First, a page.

sudo and /etc/sudoers

Derek Broughton derek at pointerstop.ca
Tue Dec 30 16:36:50 UTC 2008


jdow wrote:

> From: "Derek Broughton" <derek at pointerstop.ca>
> Sent: Monday, 2008, December 29 15:27
> 
> 
>> jdow wrote:
>>
>>> I'd feel safer with that sort of configuration if the sudo program had
>>> an option to use a second password list that had a second unique
>>> encrypted password for each of the sudoers. Then if your password is
>>> cracked the person still can't get at sufficient root level tools to
>>
>> It would be pretty pointless, for the same reason that we don't want to
>> be handing out the root password to everybody - _some_ (probably most) of
>> your
>> users would just set the password to be the same as their user password.
>> If
>> you did anything to prevent that, they'd either set it to the closest
>> possible permutation of their user password, or write it down.
> 
> Write it down == firing offense.

That's Res's argument.  In the first place, I've worked in places (banks) 
where that's true, and I never knew anyone to get even a warning about 
writing down a password.   But more importantly, if you fire someone for 
writing down a password, it's already too late - the offense has been 
committed.

> The sudo password would have to be assigned via a password generator or
> password approval tool. (So should the main password, in which case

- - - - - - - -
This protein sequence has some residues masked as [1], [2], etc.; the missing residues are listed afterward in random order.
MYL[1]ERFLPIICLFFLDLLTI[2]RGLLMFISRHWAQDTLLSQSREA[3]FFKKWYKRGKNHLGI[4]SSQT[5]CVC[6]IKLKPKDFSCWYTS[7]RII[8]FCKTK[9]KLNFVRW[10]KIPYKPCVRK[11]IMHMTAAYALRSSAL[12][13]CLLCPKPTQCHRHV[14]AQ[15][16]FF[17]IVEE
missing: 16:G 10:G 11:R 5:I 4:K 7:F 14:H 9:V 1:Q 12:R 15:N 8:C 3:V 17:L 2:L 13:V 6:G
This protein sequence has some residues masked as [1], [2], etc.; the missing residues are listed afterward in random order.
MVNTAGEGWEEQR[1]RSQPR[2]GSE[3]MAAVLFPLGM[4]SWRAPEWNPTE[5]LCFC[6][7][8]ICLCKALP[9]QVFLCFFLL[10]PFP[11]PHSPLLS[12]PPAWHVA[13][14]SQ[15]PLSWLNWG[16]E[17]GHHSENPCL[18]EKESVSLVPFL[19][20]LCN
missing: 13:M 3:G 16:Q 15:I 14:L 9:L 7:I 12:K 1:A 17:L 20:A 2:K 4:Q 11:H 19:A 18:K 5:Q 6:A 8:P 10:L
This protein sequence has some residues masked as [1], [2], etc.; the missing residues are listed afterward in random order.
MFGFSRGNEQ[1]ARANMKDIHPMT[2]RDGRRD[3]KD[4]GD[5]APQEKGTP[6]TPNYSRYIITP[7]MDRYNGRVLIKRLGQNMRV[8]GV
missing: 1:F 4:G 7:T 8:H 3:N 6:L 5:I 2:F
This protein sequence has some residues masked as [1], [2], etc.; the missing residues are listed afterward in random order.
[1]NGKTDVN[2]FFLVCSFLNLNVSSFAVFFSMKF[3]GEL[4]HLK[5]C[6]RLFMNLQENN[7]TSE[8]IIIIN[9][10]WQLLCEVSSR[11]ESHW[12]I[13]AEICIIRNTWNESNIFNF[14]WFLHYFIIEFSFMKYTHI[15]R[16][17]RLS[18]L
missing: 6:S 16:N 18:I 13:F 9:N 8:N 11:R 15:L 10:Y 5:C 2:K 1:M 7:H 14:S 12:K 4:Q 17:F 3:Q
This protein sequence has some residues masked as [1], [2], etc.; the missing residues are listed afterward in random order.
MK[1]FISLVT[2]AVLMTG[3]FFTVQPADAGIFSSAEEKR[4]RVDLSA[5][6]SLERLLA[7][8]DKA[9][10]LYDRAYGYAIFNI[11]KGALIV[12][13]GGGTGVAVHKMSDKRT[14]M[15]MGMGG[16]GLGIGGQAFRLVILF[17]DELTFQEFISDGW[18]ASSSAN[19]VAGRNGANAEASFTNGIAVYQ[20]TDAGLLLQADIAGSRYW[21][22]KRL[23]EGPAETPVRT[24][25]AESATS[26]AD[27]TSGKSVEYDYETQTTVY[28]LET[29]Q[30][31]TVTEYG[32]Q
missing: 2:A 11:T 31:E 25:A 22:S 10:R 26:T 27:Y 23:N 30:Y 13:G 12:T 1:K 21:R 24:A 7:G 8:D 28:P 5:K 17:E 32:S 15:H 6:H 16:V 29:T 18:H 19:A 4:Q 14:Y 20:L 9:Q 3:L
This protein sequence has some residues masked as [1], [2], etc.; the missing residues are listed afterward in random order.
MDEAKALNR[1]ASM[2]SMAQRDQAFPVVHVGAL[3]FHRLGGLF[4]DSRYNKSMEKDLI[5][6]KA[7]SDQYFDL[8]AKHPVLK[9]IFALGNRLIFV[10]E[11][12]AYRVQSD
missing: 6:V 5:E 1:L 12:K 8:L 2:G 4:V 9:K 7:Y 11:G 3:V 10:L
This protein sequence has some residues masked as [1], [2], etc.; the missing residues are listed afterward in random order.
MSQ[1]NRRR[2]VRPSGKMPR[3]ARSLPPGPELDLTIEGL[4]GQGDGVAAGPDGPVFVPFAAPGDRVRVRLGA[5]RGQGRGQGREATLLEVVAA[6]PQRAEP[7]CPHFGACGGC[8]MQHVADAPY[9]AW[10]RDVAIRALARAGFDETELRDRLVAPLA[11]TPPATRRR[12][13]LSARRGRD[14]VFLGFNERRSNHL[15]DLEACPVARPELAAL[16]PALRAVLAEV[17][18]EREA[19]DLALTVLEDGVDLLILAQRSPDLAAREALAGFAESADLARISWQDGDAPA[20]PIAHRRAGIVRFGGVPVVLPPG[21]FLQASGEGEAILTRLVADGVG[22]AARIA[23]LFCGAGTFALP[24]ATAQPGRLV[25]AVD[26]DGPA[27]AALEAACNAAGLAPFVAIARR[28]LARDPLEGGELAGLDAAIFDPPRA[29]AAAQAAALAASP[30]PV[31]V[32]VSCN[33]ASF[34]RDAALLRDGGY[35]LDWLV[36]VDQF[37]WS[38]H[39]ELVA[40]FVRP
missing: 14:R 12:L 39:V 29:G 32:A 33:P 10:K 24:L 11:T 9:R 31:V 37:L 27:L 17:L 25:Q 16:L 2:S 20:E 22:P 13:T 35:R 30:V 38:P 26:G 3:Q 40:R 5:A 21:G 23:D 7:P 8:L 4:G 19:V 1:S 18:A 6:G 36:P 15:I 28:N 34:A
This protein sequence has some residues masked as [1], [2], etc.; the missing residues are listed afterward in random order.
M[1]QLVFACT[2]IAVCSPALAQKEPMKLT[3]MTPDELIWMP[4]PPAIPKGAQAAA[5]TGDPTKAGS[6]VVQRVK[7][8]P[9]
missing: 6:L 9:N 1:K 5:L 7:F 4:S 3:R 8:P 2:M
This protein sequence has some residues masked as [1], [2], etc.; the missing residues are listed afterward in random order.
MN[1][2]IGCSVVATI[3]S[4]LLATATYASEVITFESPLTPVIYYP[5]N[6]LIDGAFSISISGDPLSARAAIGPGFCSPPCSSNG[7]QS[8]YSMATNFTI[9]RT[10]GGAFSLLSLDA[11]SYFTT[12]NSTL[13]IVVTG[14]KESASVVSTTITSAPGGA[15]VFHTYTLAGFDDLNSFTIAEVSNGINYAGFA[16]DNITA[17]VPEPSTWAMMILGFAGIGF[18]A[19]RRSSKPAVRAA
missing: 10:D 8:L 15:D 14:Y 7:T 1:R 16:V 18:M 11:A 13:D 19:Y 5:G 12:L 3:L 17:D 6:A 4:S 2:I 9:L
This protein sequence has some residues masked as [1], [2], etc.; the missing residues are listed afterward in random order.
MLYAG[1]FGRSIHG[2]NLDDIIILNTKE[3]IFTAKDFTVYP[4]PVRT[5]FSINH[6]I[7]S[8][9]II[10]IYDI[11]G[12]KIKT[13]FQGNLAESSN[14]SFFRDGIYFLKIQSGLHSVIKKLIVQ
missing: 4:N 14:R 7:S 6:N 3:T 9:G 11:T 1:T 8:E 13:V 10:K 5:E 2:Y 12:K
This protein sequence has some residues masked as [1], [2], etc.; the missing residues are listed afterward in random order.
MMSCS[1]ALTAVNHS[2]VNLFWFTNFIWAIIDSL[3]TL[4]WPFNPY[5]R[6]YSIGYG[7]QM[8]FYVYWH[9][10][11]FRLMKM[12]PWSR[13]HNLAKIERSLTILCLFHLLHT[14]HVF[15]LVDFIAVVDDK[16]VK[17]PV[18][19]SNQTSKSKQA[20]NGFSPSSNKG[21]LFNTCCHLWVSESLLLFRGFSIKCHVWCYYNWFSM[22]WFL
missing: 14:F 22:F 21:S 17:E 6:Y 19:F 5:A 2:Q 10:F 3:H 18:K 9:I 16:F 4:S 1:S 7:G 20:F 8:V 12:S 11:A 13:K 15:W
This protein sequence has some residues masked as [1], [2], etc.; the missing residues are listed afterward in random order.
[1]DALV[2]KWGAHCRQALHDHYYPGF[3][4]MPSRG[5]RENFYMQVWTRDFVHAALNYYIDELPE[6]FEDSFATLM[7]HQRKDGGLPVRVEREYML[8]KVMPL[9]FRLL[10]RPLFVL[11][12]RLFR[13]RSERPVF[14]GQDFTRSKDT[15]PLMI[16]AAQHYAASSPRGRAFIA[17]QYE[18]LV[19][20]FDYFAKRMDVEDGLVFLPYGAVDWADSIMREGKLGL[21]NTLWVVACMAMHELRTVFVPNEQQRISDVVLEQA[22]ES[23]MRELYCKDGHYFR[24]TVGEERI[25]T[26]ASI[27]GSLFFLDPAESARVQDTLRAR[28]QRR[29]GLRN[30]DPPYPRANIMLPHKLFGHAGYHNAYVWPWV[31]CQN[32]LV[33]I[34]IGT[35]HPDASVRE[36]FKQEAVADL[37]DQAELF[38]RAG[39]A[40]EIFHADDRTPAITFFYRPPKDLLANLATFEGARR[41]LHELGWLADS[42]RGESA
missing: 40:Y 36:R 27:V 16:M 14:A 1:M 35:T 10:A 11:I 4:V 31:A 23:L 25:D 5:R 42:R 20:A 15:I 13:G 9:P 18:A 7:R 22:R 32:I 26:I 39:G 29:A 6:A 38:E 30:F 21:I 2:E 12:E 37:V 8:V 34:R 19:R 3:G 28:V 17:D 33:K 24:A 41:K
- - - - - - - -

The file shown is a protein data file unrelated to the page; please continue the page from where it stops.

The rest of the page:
> both should be generated in one session.)

See, you get to that stage and even I start saying just don't give me the 
access.

> When I was doing stuff that required the most security I found myself
> learning about a dozen different lock combinations, some push-button
> locks and some really good GSA approved security padlocks - every 6
> months. It can be done - unless you young whippersnappers are dumber
> than I was at your age. (With that load I never DID memorize my
> drivers license number.)

I've still got phone numbers and license numbers from decades ago running 
around my head - and I still can never remember the plate on my car.

I can memorize as many passwords as I need (thankfully - a KMail crash 
somehow trashed KWallet last week), and really so can most people, but they  
_won't_, and any security scheme has to balance between the security 
provided by having good keys, and the fact that users will bypass the keys 
if they think it's too hard.





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